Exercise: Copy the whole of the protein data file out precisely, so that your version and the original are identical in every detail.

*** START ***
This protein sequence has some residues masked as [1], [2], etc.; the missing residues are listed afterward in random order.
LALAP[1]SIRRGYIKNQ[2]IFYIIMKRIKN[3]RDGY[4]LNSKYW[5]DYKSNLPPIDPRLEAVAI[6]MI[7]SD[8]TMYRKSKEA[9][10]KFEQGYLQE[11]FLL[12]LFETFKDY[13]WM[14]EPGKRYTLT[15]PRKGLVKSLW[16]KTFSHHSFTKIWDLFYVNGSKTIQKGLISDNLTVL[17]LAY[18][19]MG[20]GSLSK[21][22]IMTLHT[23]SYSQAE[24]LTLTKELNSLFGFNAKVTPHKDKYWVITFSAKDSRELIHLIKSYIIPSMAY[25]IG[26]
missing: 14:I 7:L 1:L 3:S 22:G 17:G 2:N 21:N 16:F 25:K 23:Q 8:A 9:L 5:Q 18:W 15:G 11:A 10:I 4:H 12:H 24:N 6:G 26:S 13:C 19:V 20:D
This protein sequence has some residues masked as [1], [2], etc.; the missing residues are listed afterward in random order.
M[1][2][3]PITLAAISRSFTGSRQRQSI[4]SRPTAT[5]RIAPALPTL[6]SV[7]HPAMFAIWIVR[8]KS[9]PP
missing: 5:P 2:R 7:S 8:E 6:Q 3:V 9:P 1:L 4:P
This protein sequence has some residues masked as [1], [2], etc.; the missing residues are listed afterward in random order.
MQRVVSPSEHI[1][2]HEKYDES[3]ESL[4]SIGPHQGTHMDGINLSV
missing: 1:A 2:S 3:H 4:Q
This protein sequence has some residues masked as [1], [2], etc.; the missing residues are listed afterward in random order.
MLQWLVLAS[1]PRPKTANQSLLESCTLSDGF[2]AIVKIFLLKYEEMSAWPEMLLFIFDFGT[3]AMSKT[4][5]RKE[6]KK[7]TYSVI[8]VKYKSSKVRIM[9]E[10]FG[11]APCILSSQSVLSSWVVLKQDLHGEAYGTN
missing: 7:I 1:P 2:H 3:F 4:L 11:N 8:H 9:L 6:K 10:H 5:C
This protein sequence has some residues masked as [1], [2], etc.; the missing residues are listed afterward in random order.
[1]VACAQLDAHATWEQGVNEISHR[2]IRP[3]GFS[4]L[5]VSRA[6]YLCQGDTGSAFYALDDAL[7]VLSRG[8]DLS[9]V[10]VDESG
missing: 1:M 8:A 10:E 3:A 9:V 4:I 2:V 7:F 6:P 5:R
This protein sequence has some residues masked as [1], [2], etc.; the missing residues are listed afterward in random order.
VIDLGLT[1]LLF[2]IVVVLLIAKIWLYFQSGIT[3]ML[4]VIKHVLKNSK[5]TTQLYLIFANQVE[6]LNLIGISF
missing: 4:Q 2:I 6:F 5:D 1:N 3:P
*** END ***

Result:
This protein sequence has some residues masked as [1], [2], etc.; the missing residues are listed afterward in random order.
LALAP[1]SIRRGYIKNQ[2]IFYIIMKRIKN[3]RDGY[4]LNSKYW[5]DYKSNLPPIDPRLEAVAI[6]MI[7]SD[8]TMYRKSKEA[9][10]KFEQGYLQE[11]FLL[12]LFETFKDY[13]WM[14]EPGKRYTLT[15]PRKGLVKSLW[16]KTFSHHSFTKIWDLFYVNGSKTIQKGLISDNLTVL[17]LAY[18][19]MG[20]GSLSK[21][22]IMTLHT[23]SYSQAE[24]LTLTKELNSLFGFNAKVTPHKDKYWVITFSAKDSRELIHLIKSYIIPSMAY[25]IG[26]
missing: 14:I 7:L 1:L 3:S 22:G 17:G 2:N 21:N 16:F 25:K 23:Q 8:A 9:L 5:Q 18:W 15:G 11:A 10:I 4:H 12:H 24:N 6:G 26:S 13:C 19:V 20:D
This protein sequence has some residues masked as [1], [2], etc.; the missing residues are listed afterward in random order.
M[1][2][3]PITLAAISRSFTGSRQRQSI[4]SRPTAT[5]RIAPALPTL[6]SV[7]HPAMFAIWIVR[8]KS[9]PP
missing: 5:P 2:R 7:S 8:E 6:Q 3:V 9:P 1:L 4:P
This protein sequence has some residues masked as [1], [2], etc.; the missing residues are listed afterward in random order.
MQRVVSPSEHI[1][2]HEKYDES[3]ESL[4]SIGPHQGTHMDGINLSV
missing: 1:A 2:S 3:H 4:Q
This protein sequence has some residues masked as [1], [2], etc.; the missing residues are listed afterward in random order.
MLQWLVLAS[1]PRPKTANQSLLESCTLSDGF[2]AIVKIFLLKYEEMSAWPEMLLFIFDFGT[3]AMSKT[4][5]RKE[6]KK[7]TYSVI[8]VKYKSSKVRIM[9]E[10]FG[11]APCILSSQSVLSSWVVLKQDLHGEAYGTN
missing: 7:I 1:P 2:H 3:F 4:L 11:N 8:H 9:L 6:K 10:H 5:C
This protein sequence has some residues masked as [1], [2], etc.; the missing residues are listed afterward in random order.
[1]VACAQLDAHATWEQGVNEISHR[2]IRP[3]GFS[4]L[5]VSRA[6]YLCQGDTGSAFYALDDAL[7]VLSRG[8]DLS[9]V[10]VDESG
missing: 1:M 8:A 10:E 3:A 9:V 4:I 2:V 7:F 6:P 5:R
This protein sequence has some residues masked as [1], [2], etc.; the missing residues are listed afterward in random order.
VIDLGLT[1]LLF[2]IVVVLLIAKIWLYFQSGIT[3]ML[4]VIKHVLKNSK[5]TTQLYLIFANQVE[6]LNLIGISF
missing: 4:Q 2:I 6:F 5:D 1:N 3:P